The opinion of the court was delivered by: SHAPIRO
Plaintiff in this matter sought injunctive relief under the National Environmental Policy Act ("NEPA"), 42 U.S.C. § 4321 et seq., to prevent proposed pre-construction and construction activities on the Vine Street Transportation Improvements Project (the "Vine Street Expressway" or "Expressway") until defendants have prepared an adequate Supplemental Environmental Impact Statement considering the impact of simultaneous construction of the Vine Street Expressway and the proposed Philadelphia Convention Center.
Plaintiff Vine Street Concerned Citizens, Inc. ("Concerned Citizens") is a Pennsylvania non-profit corporation; its members include businesses and residents in the vicinity of the proposed Expressway construction. Defendants are Elizabeth H. Dole, Secretary of Transportation of the United States and Thomas D. Larson, Secretary of Transportation of the Commonwealth of Pennsylvania. This Expressway project is to improve that portion of the Vine Street Expressway (I-676) in Philadelphia between 17th and 18th Streets on the west and the Benjamin Franklin Bridge on the east. The project also includes ramps interconnecting with local streets and with the Delaware Expressway (I-95). The total length of limited access highway involved is approximately 1.3 miles.
Following a hearing on February 7, 1985, this court denied injunctive relief for reasons stated from the bench but retained jurisdiction to consider the merits of this litigation on an expedited basis. This memorandum is an elaboration of the court's bench opinion.
The Expressway construction is planned for completion under four construction contracts. According to the Affidavit of Vito Genua, Project Manager for the Pennsylvania Department of Transportation, the contracts contemplated for 1985 provide for pre-construction activities; building four noise walls near Chinatown, installing air conditioning and double glazing on the windows at Holy Redeemer Church and School and Roman Catholic High School, removing the Reading Railroad viaduct, building a pumping station at 10th and Vine Streets and modifying one at 22nd Street, building a retaining wall for the 13th Street bridge, building a temporary service road, and relocating some utilities. These pre-construction activities require termination of certain leases for parking lots adjacent to the proposed construction and demolition of some buildings. Work on the pre-construction phase is scheduled to commence in March, 1985, but delays in obtaining necessary federal funds may force at least some postponement.
During the preparation of the Expressway Draft and Final Environmental Impact Statements, the City of Philadelphia was contemplating the use of several sites for a Convention Center. On September 15, 1983, one week prior to FHWA's issuing the FEIS, the City's Convention Center Steering Committee recommended that the Reading Terminal be selected as the site for a new Convention Center. The FEIS's discussion of the proposed Convention Center is limited to the following paragraph:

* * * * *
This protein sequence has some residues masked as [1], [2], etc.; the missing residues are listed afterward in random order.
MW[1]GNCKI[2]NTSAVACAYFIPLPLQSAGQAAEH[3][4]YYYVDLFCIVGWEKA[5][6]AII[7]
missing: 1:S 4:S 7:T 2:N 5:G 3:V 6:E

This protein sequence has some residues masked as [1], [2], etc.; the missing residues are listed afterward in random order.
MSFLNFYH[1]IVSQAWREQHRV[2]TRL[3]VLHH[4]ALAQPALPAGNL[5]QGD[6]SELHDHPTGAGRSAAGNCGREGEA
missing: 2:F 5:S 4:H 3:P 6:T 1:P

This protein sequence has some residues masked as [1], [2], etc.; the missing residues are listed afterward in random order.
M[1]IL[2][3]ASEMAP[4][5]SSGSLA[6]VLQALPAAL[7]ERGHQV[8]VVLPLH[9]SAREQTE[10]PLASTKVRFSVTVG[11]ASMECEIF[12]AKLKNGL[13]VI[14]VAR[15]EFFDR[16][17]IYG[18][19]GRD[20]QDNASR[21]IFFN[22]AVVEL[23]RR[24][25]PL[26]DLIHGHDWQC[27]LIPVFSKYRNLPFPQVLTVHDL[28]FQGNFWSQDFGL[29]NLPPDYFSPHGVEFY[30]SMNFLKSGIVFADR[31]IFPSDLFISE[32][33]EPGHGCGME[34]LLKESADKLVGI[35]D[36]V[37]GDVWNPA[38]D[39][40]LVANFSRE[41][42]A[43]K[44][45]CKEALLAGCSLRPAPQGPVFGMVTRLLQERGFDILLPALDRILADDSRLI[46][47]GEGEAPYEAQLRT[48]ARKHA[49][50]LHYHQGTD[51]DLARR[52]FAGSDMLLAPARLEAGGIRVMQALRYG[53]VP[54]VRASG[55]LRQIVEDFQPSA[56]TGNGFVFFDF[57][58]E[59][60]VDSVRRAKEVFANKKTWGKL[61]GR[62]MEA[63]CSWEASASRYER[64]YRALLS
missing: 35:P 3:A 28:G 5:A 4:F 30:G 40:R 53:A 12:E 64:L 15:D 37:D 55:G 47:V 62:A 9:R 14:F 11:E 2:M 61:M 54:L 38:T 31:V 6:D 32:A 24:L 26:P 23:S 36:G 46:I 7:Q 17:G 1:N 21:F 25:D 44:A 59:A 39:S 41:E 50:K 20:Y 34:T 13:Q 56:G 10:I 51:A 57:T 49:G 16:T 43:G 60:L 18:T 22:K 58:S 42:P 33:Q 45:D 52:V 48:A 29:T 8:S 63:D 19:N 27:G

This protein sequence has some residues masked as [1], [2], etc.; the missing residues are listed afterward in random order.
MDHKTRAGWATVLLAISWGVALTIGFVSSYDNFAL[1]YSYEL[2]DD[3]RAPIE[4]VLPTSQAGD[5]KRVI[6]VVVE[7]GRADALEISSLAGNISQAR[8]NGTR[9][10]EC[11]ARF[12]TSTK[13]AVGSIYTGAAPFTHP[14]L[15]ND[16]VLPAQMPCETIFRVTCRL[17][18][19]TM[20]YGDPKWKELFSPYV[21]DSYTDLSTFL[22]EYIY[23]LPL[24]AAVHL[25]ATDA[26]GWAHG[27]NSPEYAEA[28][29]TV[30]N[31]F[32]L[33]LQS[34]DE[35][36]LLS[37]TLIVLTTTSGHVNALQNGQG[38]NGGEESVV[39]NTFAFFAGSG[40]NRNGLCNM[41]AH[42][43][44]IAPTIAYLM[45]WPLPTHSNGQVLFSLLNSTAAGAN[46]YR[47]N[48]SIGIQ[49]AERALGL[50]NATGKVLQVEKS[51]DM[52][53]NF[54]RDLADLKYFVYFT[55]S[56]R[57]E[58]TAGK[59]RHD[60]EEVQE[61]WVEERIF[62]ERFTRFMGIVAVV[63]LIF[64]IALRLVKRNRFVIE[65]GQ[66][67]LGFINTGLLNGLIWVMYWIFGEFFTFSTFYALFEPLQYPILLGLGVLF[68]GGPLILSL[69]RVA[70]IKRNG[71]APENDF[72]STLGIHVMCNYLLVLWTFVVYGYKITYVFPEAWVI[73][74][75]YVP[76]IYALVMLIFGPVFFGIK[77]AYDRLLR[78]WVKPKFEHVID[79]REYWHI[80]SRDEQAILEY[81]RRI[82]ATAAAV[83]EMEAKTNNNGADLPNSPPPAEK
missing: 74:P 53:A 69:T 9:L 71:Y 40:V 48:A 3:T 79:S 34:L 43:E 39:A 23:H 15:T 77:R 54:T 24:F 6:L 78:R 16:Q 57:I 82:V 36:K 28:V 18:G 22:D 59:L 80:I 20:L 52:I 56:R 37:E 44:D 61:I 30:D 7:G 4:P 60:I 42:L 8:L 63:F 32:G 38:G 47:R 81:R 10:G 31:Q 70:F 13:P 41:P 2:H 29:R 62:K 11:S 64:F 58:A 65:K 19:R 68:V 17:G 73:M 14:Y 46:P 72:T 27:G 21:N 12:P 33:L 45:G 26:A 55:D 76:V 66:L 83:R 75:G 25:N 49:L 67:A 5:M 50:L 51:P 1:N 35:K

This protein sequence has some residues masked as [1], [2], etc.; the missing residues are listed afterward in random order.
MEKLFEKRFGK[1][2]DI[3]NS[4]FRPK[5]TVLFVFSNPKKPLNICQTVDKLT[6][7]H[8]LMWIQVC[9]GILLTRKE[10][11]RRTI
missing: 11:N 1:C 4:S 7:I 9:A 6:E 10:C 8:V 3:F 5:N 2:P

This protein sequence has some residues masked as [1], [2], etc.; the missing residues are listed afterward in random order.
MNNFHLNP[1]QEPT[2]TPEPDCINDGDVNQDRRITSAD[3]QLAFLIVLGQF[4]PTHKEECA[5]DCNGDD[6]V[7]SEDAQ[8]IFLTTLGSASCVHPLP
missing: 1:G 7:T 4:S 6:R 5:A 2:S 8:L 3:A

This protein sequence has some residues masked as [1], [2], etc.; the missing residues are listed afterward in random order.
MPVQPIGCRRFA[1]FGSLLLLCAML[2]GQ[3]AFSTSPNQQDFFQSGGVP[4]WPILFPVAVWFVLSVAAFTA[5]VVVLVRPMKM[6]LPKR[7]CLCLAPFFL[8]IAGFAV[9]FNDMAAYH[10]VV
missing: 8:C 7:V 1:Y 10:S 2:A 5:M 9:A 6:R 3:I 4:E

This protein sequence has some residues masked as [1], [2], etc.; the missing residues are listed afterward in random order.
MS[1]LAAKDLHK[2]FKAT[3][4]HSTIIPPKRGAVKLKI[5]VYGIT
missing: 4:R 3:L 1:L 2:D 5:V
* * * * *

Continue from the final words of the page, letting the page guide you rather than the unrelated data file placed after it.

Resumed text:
Convention Center -- Two sites are currently being considered by the City of Philadelphia for future consideration of a Convention Center in Center City. These sites, Franklintown (A) and Reading Terminal (B) are within the Vine Street study area. Selection of a site is expected in August, 1983, with construction completed in 1987.
The Philadelphia City Council approved the Reading Terminal site on October 4, 1984, and the City is currently preparing a DEIS for the Convention Center. According to the Government's testimony at this court hearing, this DEIS should be ready for circulation and public comment by the end of February or beginning of March, 1985.
The crux of the controversy before us is whether the simultaneous construction of the Expressway and Convention Center so essentially and extensively impacts the affected environment that a supplement to the Expressway FEIS is required.
The pertinent federal regulation states:
The DEIS or FEIS may be supplemented at any time. Supplements will be necessary when there have been significant changes in the proposed action, the affected environment, the anticipated impacts, or the proposed mitigation measures.
23 C.F.R. § 771.129 (1984). The Concerned Citizens contend that until a supplemental EIS is prepared, all pre-construction and construction activities must cease or members of the Concerned Citizens will suffer irreparable harm. But defendants argue that whether there has been significant change is not properly before the court at this time. Because the Convention Center DEIS is not yet complete, the FHWA has not been able to determine whether the Convention Center plans constitute a significant environmental change meriting a supplemental EIS. Defendants also contend that until FHWA makes this decision, there is no final agency action ripe for review and this case is therefore premature. ...